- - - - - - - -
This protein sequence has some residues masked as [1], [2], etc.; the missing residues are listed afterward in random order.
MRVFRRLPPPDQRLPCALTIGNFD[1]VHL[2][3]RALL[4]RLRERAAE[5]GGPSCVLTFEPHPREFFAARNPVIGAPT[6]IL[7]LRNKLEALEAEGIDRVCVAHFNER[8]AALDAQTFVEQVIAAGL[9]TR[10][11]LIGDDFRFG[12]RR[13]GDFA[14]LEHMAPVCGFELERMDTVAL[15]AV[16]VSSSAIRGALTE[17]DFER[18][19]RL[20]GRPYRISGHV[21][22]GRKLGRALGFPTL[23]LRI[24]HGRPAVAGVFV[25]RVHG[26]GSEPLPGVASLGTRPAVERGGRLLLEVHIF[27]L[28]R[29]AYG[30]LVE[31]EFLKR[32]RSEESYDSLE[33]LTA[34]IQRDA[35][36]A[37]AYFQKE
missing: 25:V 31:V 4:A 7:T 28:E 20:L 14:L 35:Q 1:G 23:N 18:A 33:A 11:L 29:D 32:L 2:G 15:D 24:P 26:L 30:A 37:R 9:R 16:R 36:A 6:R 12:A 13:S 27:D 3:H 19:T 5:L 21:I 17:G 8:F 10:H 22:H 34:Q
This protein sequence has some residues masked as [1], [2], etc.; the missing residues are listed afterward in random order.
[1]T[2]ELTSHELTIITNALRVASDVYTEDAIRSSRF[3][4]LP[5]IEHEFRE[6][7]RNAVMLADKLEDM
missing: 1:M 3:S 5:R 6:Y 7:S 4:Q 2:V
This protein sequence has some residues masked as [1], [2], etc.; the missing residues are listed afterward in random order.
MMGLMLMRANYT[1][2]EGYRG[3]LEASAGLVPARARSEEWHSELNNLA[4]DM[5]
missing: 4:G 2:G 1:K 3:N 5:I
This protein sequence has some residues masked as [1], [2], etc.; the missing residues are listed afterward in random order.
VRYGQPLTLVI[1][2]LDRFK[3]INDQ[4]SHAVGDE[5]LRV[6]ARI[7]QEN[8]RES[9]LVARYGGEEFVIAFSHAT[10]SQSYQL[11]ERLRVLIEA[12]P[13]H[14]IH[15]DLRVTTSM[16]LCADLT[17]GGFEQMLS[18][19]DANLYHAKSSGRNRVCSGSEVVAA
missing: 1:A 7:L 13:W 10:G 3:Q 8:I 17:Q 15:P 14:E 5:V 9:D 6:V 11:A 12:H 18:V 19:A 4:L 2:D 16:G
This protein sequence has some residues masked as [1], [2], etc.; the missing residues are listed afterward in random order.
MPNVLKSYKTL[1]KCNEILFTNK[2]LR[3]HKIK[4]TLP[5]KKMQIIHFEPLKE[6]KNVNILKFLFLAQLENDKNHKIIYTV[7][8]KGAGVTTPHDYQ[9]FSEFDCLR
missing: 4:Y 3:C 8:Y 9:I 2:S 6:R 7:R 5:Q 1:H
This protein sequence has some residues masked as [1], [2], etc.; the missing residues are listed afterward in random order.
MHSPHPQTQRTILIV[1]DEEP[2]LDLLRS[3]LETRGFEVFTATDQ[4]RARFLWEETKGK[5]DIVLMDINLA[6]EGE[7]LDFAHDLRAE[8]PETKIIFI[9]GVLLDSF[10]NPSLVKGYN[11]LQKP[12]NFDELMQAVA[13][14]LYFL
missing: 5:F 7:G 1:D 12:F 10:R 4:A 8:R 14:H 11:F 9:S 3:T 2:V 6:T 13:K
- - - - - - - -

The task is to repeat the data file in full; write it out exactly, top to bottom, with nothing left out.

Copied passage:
This protein sequence has some residues masked as [1], [2], etc.; the missing residues are listed afterward in random order.
MRVFRRLPPPDQRLPCALTIGNFD[1]VHL[2][3]RALL[4]RLRERAAE[5]GGPSCVLTFEPHPREFFAARNPVIGAPT[6]IL[7]LRNKLEALEAEGIDRVCVAHFNER[8]AALDAQTFVEQVIAAGL[9]TR[10][11]LIGDDFRFG[12]RR[13]GDFA[14]LEHMAPVCGFELERMDTVAL[15]AV[16]VSSSAIRGALTE[17]DFER[18][19]RL[20]GRPYRISGHV[21][22]GRKLGRALGFPTL[23]LRI[24]HGRPAVAGVFV[25]RVHG[26]GSEPLPGVASLGTRPAVERGGRLLLEVHIF[27]L[28]R[29]AYG[30]LVE[31]EFLKR[32]RSEESYDSLE[33]LTA[34]IQRDA[35][36]A[37]AYFQKE
missing: 25:V 31:V 4:A 7:T 28:E 20:L 14:L 35:Q 1:G 23:N 18:A 33:A 11:L 29:D 32:L 2:G 15:D 24:P 26:L 30:A 37:R 9:R 16:R 36:A 6:R 12:A 13:S 27:D 3:H 19:T 5:L 21:I 17:G 8:F 10:H 22:H 34:Q
This protein sequence has some residues masked as [1], [2], etc.; the missing residues are listed afterward in random order.
[1]T[2]ELTSHELTIITNALRVASDVYTEDAIRSSRF[3][4]LP[5]IEHEFRE[6][7]RNAVMLADKLEDM
missing: 1:M 3:S 5:R 6:Y 7:S 4:Q 2:V
This protein sequence has some residues masked as [1], [2], etc.; the missing residues are listed afterward in random order.
MMGLMLMRANYT[1][2]EGYRG[3]LEASAGLVPARARSEEWHSELNNLA[4]DM[5]
missing: 4:G 2:G 1:K 3:N 5:I
This protein sequence has some residues masked as [1], [2], etc.; the missing residues are listed afterward in random order.
VRYGQPLTLVI[1][2]LDRFK[3]INDQ[4]SHAVGDE[5]LRV[6]ARI[7]QEN[8]RES[9]LVARYGGEEFVIAFSHAT[10]SQSYQL[11]ERLRVLIEA[12]P[13]H[14]IH[15]DLRVTTSM[16]LCADLT[17]GGFEQMLS[18][19]DANLYHAKSSGRNRVCSGSEVVAA
missing: 1:A 7:L 13:W 10:G 3:Q 8:I 17:Q 15:P 14:E 5:V 9:D 6:V 11:A 12:H 18:V 19:A 4:L 2:D 16:G
This protein sequence has some residues masked as [1], [2], etc.; the missing residues are listed afterward in random order.
MPNVLKSYKTL[1]KCNEILFTNK[2]LR[3]HKIK[4]TLP[5]KKMQIIHFEPLKE[6]KNVNILKFLFLAQLENDKNHKIIYTV[7][8]KGAGVTTPHDYQ[9]FSEFDCLR
missing: 4:Y 3:C 8:Y 9:I 2:S 6:R 7:R 5:Q 1:H
This protein sequence has some residues masked as [1], [2], etc.; the missing residues are listed afterward in random order.
MHSPHPQTQRTILIV[1]DEEP[2]LDLLRS[3]LETRGFEVFTATDQ[4]RARFLWEETKGK[5]DIVLMDINLA[6]EGE[7]LDFAHDLRAE[8]PETKIIFI[9]GVLLDSF[10]NPSLVKGYN[11]LQKP[12]NFDELMQAVA[13][14]LYFL
missing: 5:F 7:G 1:D 12:F 10:R 4:A 8:R 14:H 11:F 9:S 3:T 2:V 6:T 13:K